Brief:- In preparation for Assignment Three, we need to say a few words about staged photography. In advertising and cinema you find a highly artificial, constructed form of photography. Often multiple elements are layered in a final composite. Great care is taken with the arrangement of elements to guide the interpretation of the photograph. The term mise-en-scène, simply means ‘putting in the scene’ and refers to the placement of objects in space. Imagine a totally blank, empty studio. You want to create a scene in the studio depicting a small ancient dwelling inhabited by a hermit in the Sinai desert. You’ll need a lot of light to represent the sun. You’ll need a sky backdrop and plenty of sand and sandstone to create the dwellings. You’ll also need to research and find ancient artefacts that would have been used by an ascetic person. You’ll also need a hermit (actor). This is the way a movie is made, but it’s common to advertising and art photography too and is called ‘staged’ or ‘constructed’ photography. Key practitioners are Jeff Wall and Cindy Sherman. Jeff Wall goes to great lengths to create what sometimes appear to be ‘documentary’ street scenes that reflect a telling human situation. Cindy Sherman consciously played with the identity representations of women in movies by photographing herself in different female roles. Her later work makes use of prosthetic make-up, costume, props and sets to emphasise the ways women were represented in historic paintings. Take a look around the place you live. In what ways does the place and the objects in it say something about you? You may not have built it, but you probably chose most of its contents, painted walls, carpeted floors, etc. You placed every item in that space. This is personal miseen-scène. In staged photography you’re telling a story, a fiction that may have a connection to something real or true, however staged it is. All movies, plays and fictions, however far they depart from everyday reality, have a kernel of truth in them.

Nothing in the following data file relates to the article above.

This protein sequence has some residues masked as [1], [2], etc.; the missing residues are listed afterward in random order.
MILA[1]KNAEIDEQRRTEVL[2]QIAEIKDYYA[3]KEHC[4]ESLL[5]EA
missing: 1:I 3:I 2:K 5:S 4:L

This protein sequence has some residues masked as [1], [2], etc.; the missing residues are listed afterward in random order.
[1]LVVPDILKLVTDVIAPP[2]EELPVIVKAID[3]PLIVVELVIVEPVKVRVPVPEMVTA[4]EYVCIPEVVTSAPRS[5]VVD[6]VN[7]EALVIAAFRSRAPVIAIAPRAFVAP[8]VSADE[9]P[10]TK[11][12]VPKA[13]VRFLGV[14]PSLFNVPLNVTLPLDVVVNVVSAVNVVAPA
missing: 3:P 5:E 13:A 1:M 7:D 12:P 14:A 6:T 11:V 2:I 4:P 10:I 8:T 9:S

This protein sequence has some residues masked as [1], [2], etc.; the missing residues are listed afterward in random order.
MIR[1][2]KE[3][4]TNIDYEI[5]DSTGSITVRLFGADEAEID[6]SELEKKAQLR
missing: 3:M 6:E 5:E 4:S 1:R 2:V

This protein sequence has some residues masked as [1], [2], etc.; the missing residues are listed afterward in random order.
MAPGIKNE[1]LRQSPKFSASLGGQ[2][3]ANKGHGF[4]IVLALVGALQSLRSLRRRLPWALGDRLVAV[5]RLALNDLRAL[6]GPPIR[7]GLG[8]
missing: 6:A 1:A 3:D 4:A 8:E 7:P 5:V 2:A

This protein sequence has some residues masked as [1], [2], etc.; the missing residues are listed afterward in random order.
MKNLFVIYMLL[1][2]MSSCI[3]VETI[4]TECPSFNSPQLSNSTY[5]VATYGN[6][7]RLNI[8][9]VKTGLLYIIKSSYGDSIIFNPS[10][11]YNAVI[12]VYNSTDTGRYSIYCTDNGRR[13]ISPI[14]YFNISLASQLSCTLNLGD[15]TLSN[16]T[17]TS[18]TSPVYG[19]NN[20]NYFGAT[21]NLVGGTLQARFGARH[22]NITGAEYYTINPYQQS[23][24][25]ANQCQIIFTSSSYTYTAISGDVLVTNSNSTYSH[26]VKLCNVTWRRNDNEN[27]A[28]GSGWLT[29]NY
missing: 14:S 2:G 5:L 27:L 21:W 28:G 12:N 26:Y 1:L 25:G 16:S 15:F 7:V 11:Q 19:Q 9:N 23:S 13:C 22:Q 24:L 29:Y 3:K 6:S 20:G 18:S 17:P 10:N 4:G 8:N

Cindy Sherman (b 1954)
Fig. 1. Untitled #98 (1982)
Description of visual elements
Female with short blonde wispy hair. Neck, right shoulder and upper half of right arm bare. Red corduroy shawl draped around the rest of her, her left calf is visible under the shawl. She is sitting in a manner that suggests that she is on the floor. Staring at the camera, looks sullen, unhappy with being viewed, piercing gre/blue eyes. The lighting comes through a window that is immediately in front of her. The shadow of the window frame is a prop, it covers her mouth. The background is dark but there are some visual elements over her right shoulder. I am unable to make out what they are and they include some reflective metal and a flat piece of wood.
My interpretation:- The props are the shawl, the background, which could represent a stage or movie set, and the shadow that appears across her mouth. This is symbolic and represents that women do not have a voice, they are to be shown off for the appeal of the male gaze. It doesn’t matter how talented the female actor is, she is not allowed to be there for herself, but for the male viewer. Red shawl, and the way it is drapped reflects both vulnerability and sexuality. The sex appeal is more important than the represented woman as the shawl is in front of her, and she is vulnerable to how men view her. Her eyes say that she is tired of being watched. She will continue to be there and continue to feel vulnerable. A submissive pose in which the woman has no power. The lighting is very interesting. She i sitting on the floor and yet the shadow of the window frame is apparent nearly at the foot of the photo. This suggests that the lighting is coming through a prop window frame in a studio and the angle suggests that this is in between the camera and subject.